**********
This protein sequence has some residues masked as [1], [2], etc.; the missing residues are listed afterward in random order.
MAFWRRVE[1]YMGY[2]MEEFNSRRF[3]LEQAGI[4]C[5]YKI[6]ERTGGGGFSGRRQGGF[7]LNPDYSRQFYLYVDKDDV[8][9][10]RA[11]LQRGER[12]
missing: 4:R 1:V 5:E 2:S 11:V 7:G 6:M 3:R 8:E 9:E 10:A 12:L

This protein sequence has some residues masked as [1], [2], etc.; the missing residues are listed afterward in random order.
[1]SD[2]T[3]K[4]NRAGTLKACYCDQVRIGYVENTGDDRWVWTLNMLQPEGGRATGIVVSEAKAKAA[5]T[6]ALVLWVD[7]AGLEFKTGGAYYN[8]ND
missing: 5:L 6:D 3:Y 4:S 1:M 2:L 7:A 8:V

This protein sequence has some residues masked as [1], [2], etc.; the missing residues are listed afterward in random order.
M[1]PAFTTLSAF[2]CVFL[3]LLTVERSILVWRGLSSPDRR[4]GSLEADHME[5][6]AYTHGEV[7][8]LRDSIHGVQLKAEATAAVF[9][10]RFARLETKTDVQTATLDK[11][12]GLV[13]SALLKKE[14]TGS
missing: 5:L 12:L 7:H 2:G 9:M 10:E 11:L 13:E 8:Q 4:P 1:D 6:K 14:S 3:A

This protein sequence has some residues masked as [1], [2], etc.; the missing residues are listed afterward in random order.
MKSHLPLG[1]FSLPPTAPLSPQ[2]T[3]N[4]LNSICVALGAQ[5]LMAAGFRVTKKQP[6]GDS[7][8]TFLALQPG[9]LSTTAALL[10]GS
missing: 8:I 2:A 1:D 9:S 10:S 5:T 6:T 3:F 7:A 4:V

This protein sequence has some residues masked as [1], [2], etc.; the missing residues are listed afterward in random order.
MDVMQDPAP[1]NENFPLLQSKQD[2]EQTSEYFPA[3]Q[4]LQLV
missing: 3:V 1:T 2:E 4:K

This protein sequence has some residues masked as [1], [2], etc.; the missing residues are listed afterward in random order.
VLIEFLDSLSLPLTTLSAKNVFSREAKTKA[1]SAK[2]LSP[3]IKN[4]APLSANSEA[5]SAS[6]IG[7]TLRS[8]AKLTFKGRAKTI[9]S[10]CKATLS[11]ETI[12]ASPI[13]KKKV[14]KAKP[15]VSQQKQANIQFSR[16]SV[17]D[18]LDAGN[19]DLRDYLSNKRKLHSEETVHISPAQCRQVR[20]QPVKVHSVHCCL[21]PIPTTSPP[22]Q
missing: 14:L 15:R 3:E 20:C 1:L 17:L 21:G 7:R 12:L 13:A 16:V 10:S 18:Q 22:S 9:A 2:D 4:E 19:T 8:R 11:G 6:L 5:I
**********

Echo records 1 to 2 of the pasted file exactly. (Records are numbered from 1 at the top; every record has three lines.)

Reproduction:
This protein sequence has some residues masked as [1], [2], etc.; the missing residues are listed afterward in random order.
MAFWRRVE[1]YMGY[2]MEEFNSRRF[3]LEQAGI[4]C[5]YKI[6]ERTGGGGFSGRRQGGF[7]LNPDYSRQFYLYVDKDDV[8][9][10]RA[11]LQRGER[12]
missing: 4:R 1:V 5:E 2:S 11:V 7:G 6:M 3:R 8:E 9:E 10:A 12:L

This protein sequence has some residues masked as [1], [2], etc.; the missing residues are listed afterward in random order.
[1]SD[2]T[3]K[4]NRAGTLKACYCDQVRIGYVENTGDDRWVWTLNMLQPEGGRATGIVVSEAKAKAA[5]T[6]ALVLWVD[7]AGLEFKTGGAYYN[8]ND
missing: 5:L 6:D 3:Y 4:S 1:M 2:L 7:A 8:V